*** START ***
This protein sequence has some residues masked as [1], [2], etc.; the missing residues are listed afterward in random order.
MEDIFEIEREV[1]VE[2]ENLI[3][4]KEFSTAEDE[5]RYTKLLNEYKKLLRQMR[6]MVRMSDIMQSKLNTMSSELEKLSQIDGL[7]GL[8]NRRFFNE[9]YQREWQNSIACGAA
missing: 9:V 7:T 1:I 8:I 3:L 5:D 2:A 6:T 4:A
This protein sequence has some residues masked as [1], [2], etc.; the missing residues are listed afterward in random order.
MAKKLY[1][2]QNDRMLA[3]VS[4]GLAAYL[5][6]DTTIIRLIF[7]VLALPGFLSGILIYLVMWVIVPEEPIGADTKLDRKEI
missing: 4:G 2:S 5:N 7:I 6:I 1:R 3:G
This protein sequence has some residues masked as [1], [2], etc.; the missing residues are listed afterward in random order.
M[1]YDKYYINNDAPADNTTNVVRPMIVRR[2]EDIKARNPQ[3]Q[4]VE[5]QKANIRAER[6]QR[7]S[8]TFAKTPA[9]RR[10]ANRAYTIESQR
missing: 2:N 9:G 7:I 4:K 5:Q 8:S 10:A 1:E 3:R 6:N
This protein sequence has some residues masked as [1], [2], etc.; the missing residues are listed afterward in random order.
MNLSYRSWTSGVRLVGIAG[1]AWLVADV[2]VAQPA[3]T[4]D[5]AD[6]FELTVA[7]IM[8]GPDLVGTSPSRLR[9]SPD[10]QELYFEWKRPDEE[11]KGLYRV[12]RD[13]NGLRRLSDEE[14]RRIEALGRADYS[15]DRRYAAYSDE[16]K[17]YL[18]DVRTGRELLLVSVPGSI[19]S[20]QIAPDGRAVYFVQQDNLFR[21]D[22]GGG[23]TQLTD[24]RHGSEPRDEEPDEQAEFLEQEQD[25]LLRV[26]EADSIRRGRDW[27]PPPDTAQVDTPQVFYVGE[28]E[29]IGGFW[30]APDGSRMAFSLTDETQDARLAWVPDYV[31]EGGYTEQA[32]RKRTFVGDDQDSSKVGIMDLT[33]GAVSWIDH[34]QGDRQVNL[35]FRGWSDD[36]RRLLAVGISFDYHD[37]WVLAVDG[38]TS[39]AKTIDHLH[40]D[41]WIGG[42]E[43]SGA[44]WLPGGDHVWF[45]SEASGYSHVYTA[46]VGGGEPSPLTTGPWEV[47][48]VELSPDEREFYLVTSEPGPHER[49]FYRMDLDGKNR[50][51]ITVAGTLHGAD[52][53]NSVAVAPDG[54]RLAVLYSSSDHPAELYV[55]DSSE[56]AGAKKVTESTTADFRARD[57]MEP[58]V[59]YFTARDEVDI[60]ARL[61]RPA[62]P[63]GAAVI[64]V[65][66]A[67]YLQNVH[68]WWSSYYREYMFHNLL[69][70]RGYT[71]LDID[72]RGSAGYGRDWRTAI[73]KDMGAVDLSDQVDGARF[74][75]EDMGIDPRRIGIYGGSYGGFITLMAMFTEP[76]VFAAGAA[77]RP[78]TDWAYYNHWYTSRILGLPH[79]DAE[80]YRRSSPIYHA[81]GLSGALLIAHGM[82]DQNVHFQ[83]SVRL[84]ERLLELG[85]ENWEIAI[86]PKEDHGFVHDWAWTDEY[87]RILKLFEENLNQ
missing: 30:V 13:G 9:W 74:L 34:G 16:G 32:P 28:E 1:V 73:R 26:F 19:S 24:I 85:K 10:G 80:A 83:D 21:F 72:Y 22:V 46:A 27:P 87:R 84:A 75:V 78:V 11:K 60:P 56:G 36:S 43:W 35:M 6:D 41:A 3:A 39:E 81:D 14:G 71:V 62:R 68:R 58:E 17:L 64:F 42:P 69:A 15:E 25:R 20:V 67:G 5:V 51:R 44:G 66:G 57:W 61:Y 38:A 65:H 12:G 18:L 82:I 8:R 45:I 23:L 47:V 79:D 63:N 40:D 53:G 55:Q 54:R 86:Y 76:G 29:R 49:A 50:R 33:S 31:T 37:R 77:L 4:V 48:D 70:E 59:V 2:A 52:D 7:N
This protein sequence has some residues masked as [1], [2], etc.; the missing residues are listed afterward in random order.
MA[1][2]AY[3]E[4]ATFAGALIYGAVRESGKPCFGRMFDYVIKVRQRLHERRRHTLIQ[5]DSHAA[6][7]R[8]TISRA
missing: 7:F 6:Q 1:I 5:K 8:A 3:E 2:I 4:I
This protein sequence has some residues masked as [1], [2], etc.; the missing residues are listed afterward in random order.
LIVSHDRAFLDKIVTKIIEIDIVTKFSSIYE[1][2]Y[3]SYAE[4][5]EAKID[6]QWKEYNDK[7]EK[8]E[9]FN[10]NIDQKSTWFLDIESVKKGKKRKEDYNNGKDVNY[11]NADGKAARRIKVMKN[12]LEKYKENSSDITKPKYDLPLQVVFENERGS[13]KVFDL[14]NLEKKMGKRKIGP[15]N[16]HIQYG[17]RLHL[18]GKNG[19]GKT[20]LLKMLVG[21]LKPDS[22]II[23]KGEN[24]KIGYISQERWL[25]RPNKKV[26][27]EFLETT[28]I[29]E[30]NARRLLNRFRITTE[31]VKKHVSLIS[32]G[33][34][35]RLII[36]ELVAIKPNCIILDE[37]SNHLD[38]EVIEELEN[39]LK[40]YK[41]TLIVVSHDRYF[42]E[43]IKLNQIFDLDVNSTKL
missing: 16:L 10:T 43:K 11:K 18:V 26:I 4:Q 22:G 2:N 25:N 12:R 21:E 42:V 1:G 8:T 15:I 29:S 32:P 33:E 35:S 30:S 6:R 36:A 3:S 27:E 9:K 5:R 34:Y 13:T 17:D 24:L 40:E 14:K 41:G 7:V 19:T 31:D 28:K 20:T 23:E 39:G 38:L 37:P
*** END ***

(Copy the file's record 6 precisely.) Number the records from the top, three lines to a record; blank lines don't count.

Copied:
This protein sequence has some residues masked as [1], [2], etc.; the missing residues are listed afterward in random order.
LIVSHDRAFLDKIVTKIIEIDIVTKFSSIYE[1][2]Y[3]SYAE[4][5]EAKID[6]QWKEYNDK[7]EK[8]E[9]FN[10]NIDQKSTWFLDIESVKKGKKRKEDYNNGKDVNY[11]NADGKAARRIKVMKN[12]LEKYKENSSDITKPKYDLPLQVVFENERGS[13]KVFDL[14]NLEKKMGKRKIGP[15]N[16]HIQYG[17]RLHL[18]GKNG[19]GKT[20]LLKMLVG[21]LKPDS[22]II[23]KGEN[24]KIGYISQERWL[25]RPNKKV[26][27]EFLETT[28]I[29]E[30]NARRLLNRFRITTE[31]VKKHVSLIS[32]G[33][34][35]RLII[36]ELVAIKPNCIILDE[37]SNHLD[38]EVIEELEN[39]LK[40]YK[41]TLIVVSHDRYF[42]E[43]IKLNQIFDLDVNSTKL
missing: 16:L 10:T 43:K 11:K 18:V 26:I 4:Q 22:G 2:N 25:N 12:R 21:E 42:V 1:G 8:T 15:I 29:S 32:P 33:E 35:S 30:S 6:R 36:A 3:S 27:E 9:K 5:R 34:Y 13:T 17:D 24:L 40:E 14:K 41:G 7:V 19:T 31:D 28:K 20:T 23:E 39:G 38:L 37:P